The Paralympic Games, involving athletes with a range of physical and intellectual disabilities, began this week in Sochi. Grown from a small competition of British World War II veterans in 1948, the Paralympics will include 692 athletes from 45 countries, competing in 5 sports and 7 disciplines.
Some of the athletes have congenital deficits. Michael Bruegger (Skier, Switzerland) was born with a deformed right leg. Since birth, the right side of Markus Salcher’s (Skier, Austria) body has been paralyzed. Vincent Gauthier-Manuel (Skier, France) was born with his left arm missing.
Others lost limbs as a result of tragic accidents. At 17 years of age, while riding a motorcycle, Evan Strong (Snowboarder, U.S.) was hit by a vehicle and his left leg had to be amputated. Claudia Loesch (Skier, Austria) became a paraplegic after a car accident at age 5.
Others suffered illness that led to physical disability. Amy Purdy (Snowboarding, U.S.) had both legs amputated after surviving bacterial meningitis when she was 19 years old. Bibian Mentel-Spee (Snowboard, Netherlands) was a 6-time Dutch champion in half-pipe and snowboard cross events. She was on her way to qualifying for the Salt Lake City 2002 Winter Olympic games before she lost her lower right leg to cancer.
The stories can break your heart. They also can help you see the power of the human spirit.
The Paralympic Games are designed to emphasize ability and achievement, not disability, putting the spotlight on people who overcame incredible odds.
Watching athletes with disabilities accomplish the nearly unthinkable made me realize that others who struggle with their own demons, such as people with mental illness, also have accomplished greatness. They include:
The Mental Health Advocacy website lists scores of successful actors, artists, musicians, poets, writers, sports figures, entrepreneurs, and business leaders with schizophrenia, bipolar disorder, and depression. Take a look at the list. It’s impressive.
Unlike competitors in the Paralympics, whose disabilities are easy to spot, many people with mental illness are able to hide their illnesses. They hide because they know life will be more difficult if they don’t.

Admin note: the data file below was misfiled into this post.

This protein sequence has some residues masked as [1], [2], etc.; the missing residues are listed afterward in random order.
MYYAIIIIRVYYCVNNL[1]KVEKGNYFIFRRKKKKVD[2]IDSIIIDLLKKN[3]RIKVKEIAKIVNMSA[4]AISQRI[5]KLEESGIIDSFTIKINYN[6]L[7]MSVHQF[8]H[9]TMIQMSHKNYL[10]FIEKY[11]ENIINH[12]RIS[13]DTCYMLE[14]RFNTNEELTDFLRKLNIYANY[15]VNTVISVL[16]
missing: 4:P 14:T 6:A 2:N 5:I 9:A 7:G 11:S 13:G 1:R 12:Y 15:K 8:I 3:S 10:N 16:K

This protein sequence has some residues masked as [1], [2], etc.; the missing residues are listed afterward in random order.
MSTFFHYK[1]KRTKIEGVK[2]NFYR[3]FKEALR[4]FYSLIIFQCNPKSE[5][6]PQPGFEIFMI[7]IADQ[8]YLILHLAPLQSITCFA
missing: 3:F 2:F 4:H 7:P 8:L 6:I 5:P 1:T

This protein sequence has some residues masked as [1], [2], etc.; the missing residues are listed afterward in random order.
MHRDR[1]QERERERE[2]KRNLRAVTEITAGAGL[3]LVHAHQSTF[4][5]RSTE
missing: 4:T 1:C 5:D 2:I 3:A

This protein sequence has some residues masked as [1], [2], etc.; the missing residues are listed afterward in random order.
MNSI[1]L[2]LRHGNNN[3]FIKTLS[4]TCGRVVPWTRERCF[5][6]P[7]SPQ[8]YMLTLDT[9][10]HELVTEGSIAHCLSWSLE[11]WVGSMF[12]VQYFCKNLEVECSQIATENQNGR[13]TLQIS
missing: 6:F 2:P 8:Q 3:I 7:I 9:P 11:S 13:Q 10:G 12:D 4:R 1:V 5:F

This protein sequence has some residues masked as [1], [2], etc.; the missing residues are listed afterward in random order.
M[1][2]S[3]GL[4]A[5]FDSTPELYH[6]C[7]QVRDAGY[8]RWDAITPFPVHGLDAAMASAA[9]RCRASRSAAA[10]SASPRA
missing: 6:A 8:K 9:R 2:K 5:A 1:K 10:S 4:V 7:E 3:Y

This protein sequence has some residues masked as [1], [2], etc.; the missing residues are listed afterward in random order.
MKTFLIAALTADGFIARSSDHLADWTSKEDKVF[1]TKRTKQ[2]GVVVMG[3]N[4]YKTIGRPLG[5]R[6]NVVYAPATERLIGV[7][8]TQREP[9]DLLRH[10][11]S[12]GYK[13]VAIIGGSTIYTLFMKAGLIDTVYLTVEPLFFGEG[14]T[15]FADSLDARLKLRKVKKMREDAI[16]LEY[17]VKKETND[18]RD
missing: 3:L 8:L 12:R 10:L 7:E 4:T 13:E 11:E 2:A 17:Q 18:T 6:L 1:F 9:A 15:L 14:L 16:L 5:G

Occasionally, however, some with mental illness achieve success, stop hiding, and become role models and advocates for people with mental illness. Women like Kay Redfield Jamison, Ph.D., Elyn Saks, J.D., and Marsha Linehan, Ph.D.—mental health professionals who have waged life-long struggles with their own serious mental illnesses—truly inspire.
It was not until these women had reached the pinnacle of their careers that each came forward with the truth about her illness. Redfield Jamison didn’t publish her memoir until she was 49. Saks was 53. Linehan told her story when she was 68 years old.
People with mental illness, like many of the athletes participating in the Paralympic Games, often face odds that many would find insurmountable. Yet, people with mental illness, like people with physical disability, can accomplish much with the right supports.
As we celebrate the Paralympics Games, it’s time to celebrate those who soar and refuse to let illness or disability define them. But it’s also time to recognize that there would be many other people—including many suffering from mental illness—who could and would contribute productively to society if only the right supports were more widely available.
Someday maybe we’ll give medals to people with mental illness who make extraordinary contributions just as we now give recognition to the Paralympic athletes.
For now, do you know someone with mental illness who deserves a medal? Tell me about them.